A group of EU foreign ministers discussed the idea of merging the European Union’s top jobs into one on April 19, the EU Observerreports, coining the term “super-president” to describe the new top job.The jobs of European Council president, currently held by Herman Van Rompuy, and European Commission president, currently held by José Manuel Barroso, may be merged. “The new super-president would also chair General Affairs Councils (gacs)—monthly meetings of foreign ministers which discuss internal Union affairs,” writes the EU Observer. Its source reports that experts believe this can be done without a treaty change.
This is where it gets interesting:
The idea emerged from a meeting of 10 EU foreign ministers organized by German Foreign Minister Guido Westerwelle to discuss closer European integration. Sometimes called the “Berlin Club,” the group usually has 11 members: Austria, Belgium, Denmark, France, Germany, Italy, Luxembourg, the Netherlands, Poland, Portugal and Spain. The French foreign minister, however, was not able to attend this last meeting.
These ministers see that for Europe to become better integrated it needs a strong central leader. As the euro crisis pushes those nations that are committed to remaining in the euro closer together, watch for this idea to become more popular. Europe knows it needs a strong central leader to respond to the dangers of today’s world.
Ideas kicking around in a reflection group of select EU foreign ministers include merging the roles of the EU Council and European Commission presidents.
A senior EU source told this website following a meeting of the club in the Val Duchessestately home in Brussels on Thursday (19 April) that the new supremo would have more power than either Herman Van Rompuy or Jose Manuel Barroso do today but also more "democratic legitimacy" because he or she would be elected by MEPs.
The new super-president would also chair General Affairs Councils (GACs) - monthly meetings of foreign ministers which discuss internal Union affairs.
The reflection group was formed by German foreign minister Guido Westerwelle in Berlin in March. It plans to meet two more times before the summer recess and to circulate a discussion paper at EU27-level in September.
The other countries in the club are: Austria, Belgium, Denmark, France, Italy, Luxembourg, the Netherlands, Poland, Portugal and Spain. The French minister did not attend Thursday's session, however.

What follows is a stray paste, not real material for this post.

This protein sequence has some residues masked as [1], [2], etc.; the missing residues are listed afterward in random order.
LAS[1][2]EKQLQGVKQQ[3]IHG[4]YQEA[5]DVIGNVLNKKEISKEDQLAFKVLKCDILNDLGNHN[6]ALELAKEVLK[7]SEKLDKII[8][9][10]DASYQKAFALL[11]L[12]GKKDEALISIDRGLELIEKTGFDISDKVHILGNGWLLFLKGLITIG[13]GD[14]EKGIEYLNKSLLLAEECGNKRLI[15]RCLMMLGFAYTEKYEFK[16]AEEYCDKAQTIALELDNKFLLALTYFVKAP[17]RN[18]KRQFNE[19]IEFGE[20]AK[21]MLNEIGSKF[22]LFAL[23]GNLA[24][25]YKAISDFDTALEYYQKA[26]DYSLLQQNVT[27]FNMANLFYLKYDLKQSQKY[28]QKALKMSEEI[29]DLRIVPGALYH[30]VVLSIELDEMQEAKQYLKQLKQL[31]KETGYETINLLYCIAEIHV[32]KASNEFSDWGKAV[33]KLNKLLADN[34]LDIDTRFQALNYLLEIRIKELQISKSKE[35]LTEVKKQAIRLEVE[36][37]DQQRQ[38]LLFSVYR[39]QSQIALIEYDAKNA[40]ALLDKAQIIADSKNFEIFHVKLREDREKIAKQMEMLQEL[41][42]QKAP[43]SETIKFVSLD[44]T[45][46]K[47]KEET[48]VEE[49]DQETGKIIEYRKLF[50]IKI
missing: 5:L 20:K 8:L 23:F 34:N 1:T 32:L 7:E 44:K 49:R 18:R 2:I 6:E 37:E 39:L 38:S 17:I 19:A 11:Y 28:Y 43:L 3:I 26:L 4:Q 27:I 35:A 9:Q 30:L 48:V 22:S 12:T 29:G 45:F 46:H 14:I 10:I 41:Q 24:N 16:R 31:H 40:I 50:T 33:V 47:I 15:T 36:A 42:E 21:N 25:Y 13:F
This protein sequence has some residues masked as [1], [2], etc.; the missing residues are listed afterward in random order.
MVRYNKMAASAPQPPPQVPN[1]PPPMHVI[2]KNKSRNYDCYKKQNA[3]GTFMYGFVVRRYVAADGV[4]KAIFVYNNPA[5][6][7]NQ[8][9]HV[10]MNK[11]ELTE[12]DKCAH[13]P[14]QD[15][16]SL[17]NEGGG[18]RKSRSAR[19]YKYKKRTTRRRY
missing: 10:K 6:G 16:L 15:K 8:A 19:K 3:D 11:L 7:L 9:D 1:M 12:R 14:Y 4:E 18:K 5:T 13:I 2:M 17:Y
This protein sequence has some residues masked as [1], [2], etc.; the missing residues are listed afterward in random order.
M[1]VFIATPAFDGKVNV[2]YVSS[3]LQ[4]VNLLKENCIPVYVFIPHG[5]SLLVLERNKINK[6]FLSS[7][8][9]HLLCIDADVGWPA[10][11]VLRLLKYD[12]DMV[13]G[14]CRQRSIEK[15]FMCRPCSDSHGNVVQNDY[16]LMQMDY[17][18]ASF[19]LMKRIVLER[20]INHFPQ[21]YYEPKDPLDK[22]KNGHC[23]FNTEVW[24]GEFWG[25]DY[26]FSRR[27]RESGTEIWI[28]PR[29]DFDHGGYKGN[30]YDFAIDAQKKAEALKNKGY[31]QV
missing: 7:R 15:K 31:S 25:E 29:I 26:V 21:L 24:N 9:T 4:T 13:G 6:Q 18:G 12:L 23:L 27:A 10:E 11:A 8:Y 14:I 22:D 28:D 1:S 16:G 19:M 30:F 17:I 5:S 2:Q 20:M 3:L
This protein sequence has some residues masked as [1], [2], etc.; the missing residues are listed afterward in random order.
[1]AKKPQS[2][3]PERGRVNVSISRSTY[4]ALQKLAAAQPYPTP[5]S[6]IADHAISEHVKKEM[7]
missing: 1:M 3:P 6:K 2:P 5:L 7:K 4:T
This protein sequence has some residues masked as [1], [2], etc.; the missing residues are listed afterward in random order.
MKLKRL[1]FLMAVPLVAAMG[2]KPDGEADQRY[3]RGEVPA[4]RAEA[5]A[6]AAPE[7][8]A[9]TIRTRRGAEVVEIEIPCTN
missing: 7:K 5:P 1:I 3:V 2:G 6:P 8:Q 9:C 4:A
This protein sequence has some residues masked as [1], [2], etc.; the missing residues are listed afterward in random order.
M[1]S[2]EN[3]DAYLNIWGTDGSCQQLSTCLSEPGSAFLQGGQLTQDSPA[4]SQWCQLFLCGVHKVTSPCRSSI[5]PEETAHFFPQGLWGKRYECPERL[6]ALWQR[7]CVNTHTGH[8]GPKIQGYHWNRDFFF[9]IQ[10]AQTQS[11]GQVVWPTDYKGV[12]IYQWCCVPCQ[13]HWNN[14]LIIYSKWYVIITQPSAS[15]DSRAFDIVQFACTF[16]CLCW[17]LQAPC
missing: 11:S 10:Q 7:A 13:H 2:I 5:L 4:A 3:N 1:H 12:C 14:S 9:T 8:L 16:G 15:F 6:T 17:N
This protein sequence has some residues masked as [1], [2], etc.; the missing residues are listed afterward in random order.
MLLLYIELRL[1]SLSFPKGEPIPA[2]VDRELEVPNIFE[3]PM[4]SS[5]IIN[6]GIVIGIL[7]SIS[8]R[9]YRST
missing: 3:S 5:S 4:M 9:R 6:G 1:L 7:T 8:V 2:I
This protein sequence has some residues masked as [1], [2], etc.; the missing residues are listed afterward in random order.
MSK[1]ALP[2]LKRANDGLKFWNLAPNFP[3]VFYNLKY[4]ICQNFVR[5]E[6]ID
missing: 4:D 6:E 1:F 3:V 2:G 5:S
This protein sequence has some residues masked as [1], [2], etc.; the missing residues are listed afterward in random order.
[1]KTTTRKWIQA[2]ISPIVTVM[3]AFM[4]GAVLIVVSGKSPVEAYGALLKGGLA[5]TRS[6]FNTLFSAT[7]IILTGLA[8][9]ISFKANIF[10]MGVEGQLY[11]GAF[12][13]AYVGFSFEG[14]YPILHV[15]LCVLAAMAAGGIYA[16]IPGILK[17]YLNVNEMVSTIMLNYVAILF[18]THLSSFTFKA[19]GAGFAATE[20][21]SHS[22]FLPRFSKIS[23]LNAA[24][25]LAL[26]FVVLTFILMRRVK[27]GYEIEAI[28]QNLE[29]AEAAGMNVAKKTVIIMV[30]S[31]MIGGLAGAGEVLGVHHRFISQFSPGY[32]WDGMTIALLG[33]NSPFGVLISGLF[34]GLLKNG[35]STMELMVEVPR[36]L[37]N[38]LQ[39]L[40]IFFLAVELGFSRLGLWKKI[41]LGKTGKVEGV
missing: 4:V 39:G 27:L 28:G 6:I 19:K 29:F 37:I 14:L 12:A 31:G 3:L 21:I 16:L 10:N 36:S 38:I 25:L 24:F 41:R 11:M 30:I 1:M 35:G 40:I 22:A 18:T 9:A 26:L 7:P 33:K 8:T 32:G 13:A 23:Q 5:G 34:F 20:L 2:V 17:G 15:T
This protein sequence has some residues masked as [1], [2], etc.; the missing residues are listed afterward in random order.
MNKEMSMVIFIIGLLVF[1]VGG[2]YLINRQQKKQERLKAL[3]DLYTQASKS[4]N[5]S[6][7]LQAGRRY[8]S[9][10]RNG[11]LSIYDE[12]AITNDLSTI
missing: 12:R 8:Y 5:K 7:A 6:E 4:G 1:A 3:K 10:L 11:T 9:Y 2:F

Daily Express Warns Of New Charlemagne
“EU Plot to Scrap Britain” warned the front page headline of Britain’s Daily Express newspaper on May 4. With a circulation of over 550,000, the paper warned its readership that “A covert group of EU foreign ministers has drawn up plans for merging the jobs currently done by Herman Van Rompuy, president of the European Council, and José Manuel Barroso, president of the European Commission.”
“Opponents fear the plan could create a modern-day equivalent of the European emperor envisaged by Napoleon Bonaparte or a return to the Holy Roman Empire of Charlemagne that dominated Europe in the Dark Ages,” it wrote.
The Express article was a powerful warning to Britain and America.
Of course the Express isn’t the first to “reveal” this story. A few English-language outlets covered it a fortnight ago, and the Trumpet wrote about it here and here. A group of around 10 foreign ministers, sometimes called the “Berlin Club” or the “Berlin Group,” plan to meet several more times under proposals put forward by German Foreign Minister Guido Westerwelle. The creation of a new “super president” is just one of their ideas.
* The French representative did not attend the meeting.The three countries in green were not part of the WEU.
This is somewhat complicated. The WEU has had two countries eliminated from this process of selecting the Super-President: Greece and the United Kingdom. In fact, several articles have suggested that the exclusion was purposeful, given that the UK has refused to adopt the Euro and join the Eurozone. We're all aware of the financial problems Greece faces and their membership in the Eurozone tenuous.
Technically, the Berlin Group has 11 countries, and it could just be coincidence that the French representative missed the first meeting. If so, then the number of countries would remain at 11, and as a result could not possibly represent the "10 kings".
However, it will be interesting to watch - to see if somehow the Berlin Group does become reduced to a 10 member group, particularly if the exiting country happens to be a member of the WEU.
In this scenario we would then have a 10 member group (the WEU) who by all accounts is the most powerful group within the EU - morphing into the Berlin Group (which would be a 10 member group who is creating the EU "Super-President" position), by eliminating 3 countries ("kings?) and replacing them.
We still don't know who the biblical 10 kings will be. Personally, despite the above, I tend to lean towards the idea that the world will evolve into 10 "unions", most of which have already formed (see here).
But - this story is compelling and simply cannot be ignored. We have a grouping of 10 powerful nations within the revived Roman Empire creating the most powerful position in the Empire, and in the process, creating the most powerful position in the world.
At the same time, we see the WEU basically transforming into this "Berlin Group" by eliminating two countries, Greece and UK (so far) and adding three more, bringing the total to 11. The elimination of one more (France?) county brings that total to 10.
Stay tuned, this story is evolving and may prove to be quite interesting.